It is well established that deep-sea ecosystems living in natural cold seep sites around the world thrive in areas where their only food source is limited to the uptake of carbon through chemosynthesis. However, it wasn’t until now that we discovered how these natural methane seep sites influenced the diet of Arctic ecosystems in shallow-marine areas, such as the Barents Sea.
Text: Mariana Esteves
Published in Frontiers in Marine Science, the findings from the recent study, led by Dr Emmelie Åström (former CAGE PhD, UiT/Nansen Legacy), brings new knowledge and understanding of the communities thriving in cold seeps located at shallow Arctic shelves.
Food is crucial for the success of all ecosystems, with communities adapting their diet according to the type of food that is available. For some deep-sea ecosystems, communities depend on the release of chemical compounds that can be found at cold seep sites. Here, organisms are largely reliant on using chemosynthesis to uptake the carbon (for example, methane) coming from the gas emissions as an alternative food source to the use of photosynthesis, since light cannot reach the deep-ocean.
Methane gas from cold seeps – a complementary food source?
Cold seeps have been observed around the world, and the Barents Sea is no exception. In fact, it is a hot spot where many cold seep areas have been recently discovered with methane gas flowing out from the seabed. While it is well-known that deep-sea ecosystems use the methane found in cold seeps, it has been uncertain, until now, whether communities living in productive Arctic shelves, such as in the Barents Sea, also use the hydrocarbons emitted from the seep sites as a food source when they are able to use photosynthesis.
Åström and co-authors undertook stable isotope analyses of nitrogen and carbon from different organisms and combined known food-web baselines from surrounding environment to test the hypothesis that chemosynthesis-based carbon is being used by a variety of non-chemosymbiotic organisms at numerous cold seep sites in the productive and relatively shallow Barents Sea. This study was conducted together with CAGE Work Package 6 (Pleistocene to Present: Methane, Ocean Acidification and CO2) leader, Professor Tine Rasmussen, and the material and data was acquired during numerous CAGE research cruises.
“Based on the findings from this study, we found that non-chemosynthetic communities on the seafloor are utilising the hydrocarbons from the seabed seeps to their benefit, as an additional energy source alongside their usual photosynthetic diet.” Says Emmelie Åström, who conducted this study together with CAGE WP6 leader, Professor Tine Rasmussen.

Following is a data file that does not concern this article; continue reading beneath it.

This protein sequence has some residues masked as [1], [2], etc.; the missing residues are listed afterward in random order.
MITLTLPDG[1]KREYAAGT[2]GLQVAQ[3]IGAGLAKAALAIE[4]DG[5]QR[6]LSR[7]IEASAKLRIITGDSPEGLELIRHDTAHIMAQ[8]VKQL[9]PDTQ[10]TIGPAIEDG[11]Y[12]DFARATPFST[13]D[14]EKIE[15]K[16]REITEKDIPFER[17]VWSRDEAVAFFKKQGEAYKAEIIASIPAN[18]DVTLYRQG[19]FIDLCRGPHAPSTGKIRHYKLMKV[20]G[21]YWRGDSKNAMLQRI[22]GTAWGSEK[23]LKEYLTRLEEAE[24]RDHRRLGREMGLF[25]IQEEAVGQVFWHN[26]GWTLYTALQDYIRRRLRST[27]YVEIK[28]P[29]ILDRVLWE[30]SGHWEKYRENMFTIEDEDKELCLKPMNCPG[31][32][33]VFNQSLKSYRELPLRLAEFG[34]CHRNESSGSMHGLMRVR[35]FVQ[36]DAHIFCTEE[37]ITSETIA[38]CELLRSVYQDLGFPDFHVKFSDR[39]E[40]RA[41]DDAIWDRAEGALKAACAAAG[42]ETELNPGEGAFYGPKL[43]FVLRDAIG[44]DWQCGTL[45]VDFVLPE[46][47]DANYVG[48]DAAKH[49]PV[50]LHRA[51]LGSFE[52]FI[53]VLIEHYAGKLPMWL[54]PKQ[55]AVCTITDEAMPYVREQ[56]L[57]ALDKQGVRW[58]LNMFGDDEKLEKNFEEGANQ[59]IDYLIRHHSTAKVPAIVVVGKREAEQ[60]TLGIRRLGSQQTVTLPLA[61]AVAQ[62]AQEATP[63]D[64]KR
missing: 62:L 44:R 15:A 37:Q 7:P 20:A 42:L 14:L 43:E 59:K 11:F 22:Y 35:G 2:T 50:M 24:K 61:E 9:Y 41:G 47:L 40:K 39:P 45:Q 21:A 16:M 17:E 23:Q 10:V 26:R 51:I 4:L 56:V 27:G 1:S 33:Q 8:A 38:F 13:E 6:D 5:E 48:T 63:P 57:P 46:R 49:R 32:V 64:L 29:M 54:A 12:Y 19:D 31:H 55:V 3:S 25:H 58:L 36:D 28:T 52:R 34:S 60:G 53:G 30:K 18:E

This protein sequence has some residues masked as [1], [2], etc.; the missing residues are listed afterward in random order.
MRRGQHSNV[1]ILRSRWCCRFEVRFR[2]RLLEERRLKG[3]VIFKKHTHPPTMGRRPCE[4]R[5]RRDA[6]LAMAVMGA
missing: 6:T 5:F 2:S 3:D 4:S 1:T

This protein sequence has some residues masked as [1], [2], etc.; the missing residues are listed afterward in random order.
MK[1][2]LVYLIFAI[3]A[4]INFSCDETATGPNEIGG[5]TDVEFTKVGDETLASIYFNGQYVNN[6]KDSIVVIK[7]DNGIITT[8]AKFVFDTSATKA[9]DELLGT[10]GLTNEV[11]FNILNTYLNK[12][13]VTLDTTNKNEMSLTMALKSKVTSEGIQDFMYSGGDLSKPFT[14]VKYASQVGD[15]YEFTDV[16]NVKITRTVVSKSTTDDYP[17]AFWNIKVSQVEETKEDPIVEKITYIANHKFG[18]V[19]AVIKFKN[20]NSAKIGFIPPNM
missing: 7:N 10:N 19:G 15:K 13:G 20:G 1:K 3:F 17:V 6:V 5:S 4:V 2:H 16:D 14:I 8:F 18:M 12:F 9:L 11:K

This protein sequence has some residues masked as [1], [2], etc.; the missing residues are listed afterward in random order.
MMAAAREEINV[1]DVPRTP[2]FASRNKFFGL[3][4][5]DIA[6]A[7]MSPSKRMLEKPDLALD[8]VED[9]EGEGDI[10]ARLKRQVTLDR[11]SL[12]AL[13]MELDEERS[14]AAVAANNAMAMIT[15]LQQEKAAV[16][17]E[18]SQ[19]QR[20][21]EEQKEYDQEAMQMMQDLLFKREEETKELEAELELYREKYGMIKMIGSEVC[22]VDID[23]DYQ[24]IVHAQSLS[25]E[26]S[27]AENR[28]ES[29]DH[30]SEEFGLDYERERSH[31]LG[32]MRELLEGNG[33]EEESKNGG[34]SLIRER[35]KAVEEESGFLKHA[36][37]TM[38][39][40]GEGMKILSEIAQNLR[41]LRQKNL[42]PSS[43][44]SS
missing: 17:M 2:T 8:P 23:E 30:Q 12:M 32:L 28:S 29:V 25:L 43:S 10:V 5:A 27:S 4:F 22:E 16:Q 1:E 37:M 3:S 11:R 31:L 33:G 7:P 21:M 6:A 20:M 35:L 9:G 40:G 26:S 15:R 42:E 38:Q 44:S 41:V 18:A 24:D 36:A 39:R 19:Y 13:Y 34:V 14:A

Illustration of anaerobic oxidation of methane (AOM) and sulfate reduction processes in the sediment (illustrated as green and red consortia in the seabed) that can make chemosynthetic carbon sources available for chemosymbiotic animals and other sea floor animals via food-web interactions or symbiotic relationships. See figure 8 in Åström et al., 2022 for more information.
The coupled reaction of anaerobic oxidation of methane and reduction of sulfate at the seabed, creates the basis for chemosynthesis and symbiotic animals to nourish from this process. Like photosynthesis, where plants derive energy from sunlight, chemosynthesis assimilates energy from the chemical compounds that have been processed by microbes. Therefore, instead of seaweed or algae, microbes are the base of the marine chemosynthetic food-chain. Specialized animals can have a relationship with such microbes that can sustain them with energy – know as a symbiotic relationship. In addition, the chemosynthetic energy source can enter the food web by animals grazing microbial mats or by traditional predator-prey interactions.
Important knowledge about the environment in the Barents Sea
The interest of cold seep locations from the petroleum industry has previously led to several studies in geophysics and chemistry in such areas. However, the ecology of these sites have been less investigated and recently cold seeps in the Norwegian marine sector are recognized as special and vulnerable areas with high conservation value (Miljodirektoratet 2019).
“Our study shows that the seep-sites are important habitats as they increase the niche-diversity and adds resources to Arctic benthic communities. Altogether, cold seep systems can act as hot-spot systems at the seabed, also in these relatively shallow Arctic waters.” Says Åström.
Image of the seafloor showing blocks of authigenic carbonates colonized by sea anemones. See Serov et al., 2017 PNAS for more.
The fact that carbon sources derived via chemosynthesis does not only occur in isolated areas in the deep sea with a limited supply of organic material via photosynthesis, but also take place in highly productive Arctic shallow bottom areas highlights the multi-varying effects of cold seeps.
“As the number of discovered cold seeps in the Arctic increases, it is likely that the use of chemosynthesis-based carbon in ‘background’ taxa is much more prevalent than previously thought” Åström concludes.
Read more: Åström E.K.L., Bluhm B.A., and Rasmussen T.L., (2022). Chemosynthetic and photosynthetic trophic support from cold seeps in Arctic benthic communities. Front. Mar. Sci. 9:910558. doi: 10.3389/fmars.2022.910558